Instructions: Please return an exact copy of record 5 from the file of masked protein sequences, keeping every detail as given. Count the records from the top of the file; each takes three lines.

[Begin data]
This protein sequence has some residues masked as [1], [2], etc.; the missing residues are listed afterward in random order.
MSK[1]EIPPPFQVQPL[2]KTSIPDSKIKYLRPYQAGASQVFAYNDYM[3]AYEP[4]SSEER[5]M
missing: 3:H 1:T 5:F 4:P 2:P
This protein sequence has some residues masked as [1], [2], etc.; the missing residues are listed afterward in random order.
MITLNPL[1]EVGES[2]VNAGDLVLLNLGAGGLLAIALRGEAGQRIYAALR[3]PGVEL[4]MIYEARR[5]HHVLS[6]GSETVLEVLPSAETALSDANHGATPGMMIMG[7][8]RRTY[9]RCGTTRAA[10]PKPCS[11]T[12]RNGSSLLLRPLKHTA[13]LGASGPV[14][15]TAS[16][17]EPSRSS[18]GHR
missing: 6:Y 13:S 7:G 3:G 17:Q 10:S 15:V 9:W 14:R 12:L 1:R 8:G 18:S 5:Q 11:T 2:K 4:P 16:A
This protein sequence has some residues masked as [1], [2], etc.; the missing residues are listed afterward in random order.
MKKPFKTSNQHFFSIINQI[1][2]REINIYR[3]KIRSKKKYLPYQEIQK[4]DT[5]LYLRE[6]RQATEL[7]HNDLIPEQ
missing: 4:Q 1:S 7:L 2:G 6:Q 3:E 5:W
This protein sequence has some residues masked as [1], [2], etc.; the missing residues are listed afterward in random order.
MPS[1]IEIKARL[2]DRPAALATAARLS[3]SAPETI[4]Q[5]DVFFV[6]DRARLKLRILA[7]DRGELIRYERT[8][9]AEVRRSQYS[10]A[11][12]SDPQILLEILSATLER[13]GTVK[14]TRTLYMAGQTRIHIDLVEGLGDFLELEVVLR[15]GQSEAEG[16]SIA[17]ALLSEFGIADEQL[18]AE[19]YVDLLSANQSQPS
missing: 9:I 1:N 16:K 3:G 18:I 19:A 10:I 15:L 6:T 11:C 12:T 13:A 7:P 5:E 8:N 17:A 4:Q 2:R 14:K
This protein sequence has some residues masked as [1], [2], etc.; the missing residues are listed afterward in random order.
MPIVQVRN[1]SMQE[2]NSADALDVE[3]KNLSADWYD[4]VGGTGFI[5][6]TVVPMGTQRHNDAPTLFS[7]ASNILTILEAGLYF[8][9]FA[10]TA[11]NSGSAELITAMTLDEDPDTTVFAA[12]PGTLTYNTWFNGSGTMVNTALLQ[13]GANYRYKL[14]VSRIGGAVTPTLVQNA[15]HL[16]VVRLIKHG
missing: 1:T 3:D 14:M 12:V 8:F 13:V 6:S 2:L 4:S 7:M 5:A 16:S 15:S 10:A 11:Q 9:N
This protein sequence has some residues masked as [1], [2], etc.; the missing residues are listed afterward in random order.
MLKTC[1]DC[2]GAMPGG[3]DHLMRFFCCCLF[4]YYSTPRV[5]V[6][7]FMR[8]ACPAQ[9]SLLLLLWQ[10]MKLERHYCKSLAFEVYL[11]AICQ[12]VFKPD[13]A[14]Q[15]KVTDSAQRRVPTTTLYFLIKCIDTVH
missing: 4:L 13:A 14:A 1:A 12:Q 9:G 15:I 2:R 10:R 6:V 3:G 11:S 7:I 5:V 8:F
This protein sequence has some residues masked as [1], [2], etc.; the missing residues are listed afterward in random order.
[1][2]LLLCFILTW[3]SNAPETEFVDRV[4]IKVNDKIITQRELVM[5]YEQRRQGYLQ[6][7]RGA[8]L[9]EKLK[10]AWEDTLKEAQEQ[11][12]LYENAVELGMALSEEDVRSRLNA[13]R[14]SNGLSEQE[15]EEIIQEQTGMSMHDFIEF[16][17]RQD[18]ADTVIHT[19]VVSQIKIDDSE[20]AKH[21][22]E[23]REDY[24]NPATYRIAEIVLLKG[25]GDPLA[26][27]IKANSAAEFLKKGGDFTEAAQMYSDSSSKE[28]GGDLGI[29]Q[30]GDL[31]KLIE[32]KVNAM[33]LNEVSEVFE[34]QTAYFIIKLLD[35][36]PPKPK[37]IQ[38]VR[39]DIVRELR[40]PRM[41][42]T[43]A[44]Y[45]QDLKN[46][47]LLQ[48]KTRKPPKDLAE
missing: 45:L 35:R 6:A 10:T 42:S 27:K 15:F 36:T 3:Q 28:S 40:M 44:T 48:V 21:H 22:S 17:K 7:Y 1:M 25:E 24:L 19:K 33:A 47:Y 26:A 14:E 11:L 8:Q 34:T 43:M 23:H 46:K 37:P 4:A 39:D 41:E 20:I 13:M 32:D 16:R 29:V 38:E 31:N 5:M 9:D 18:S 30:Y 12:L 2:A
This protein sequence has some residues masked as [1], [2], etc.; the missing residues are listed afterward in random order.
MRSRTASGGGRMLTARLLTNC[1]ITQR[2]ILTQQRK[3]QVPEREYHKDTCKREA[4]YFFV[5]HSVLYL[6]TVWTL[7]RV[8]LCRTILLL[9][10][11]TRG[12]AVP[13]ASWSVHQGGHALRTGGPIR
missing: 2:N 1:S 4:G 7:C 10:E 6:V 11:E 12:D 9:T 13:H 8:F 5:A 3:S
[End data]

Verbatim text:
This protein sequence has some residues masked as [1], [2], etc.; the missing residues are listed afterward in random order.
MPIVQVRN[1]SMQE[2]NSADALDVE[3]KNLSADWYD[4]VGGTGFI[5][6]TVVPMGTQRHNDAPTLFS[7]ASNILTILEAGLYF[8][9]FA[10]TA[11]NSGSAELITAMTLDEDPDTTVFAA[12]PGTLTYNTWFNGSGTMVNTALLQ[13]GANYRYKL[14]VSRIGGAVTPTLVQNA[15]HL[16]VVRLIKHG
missing: 1:T 3:D 14:M 12:V 8:F 13:V 6:S 2:L 4:S 7:M 5:A 16:S 15:S 10:A 11:Q 9:N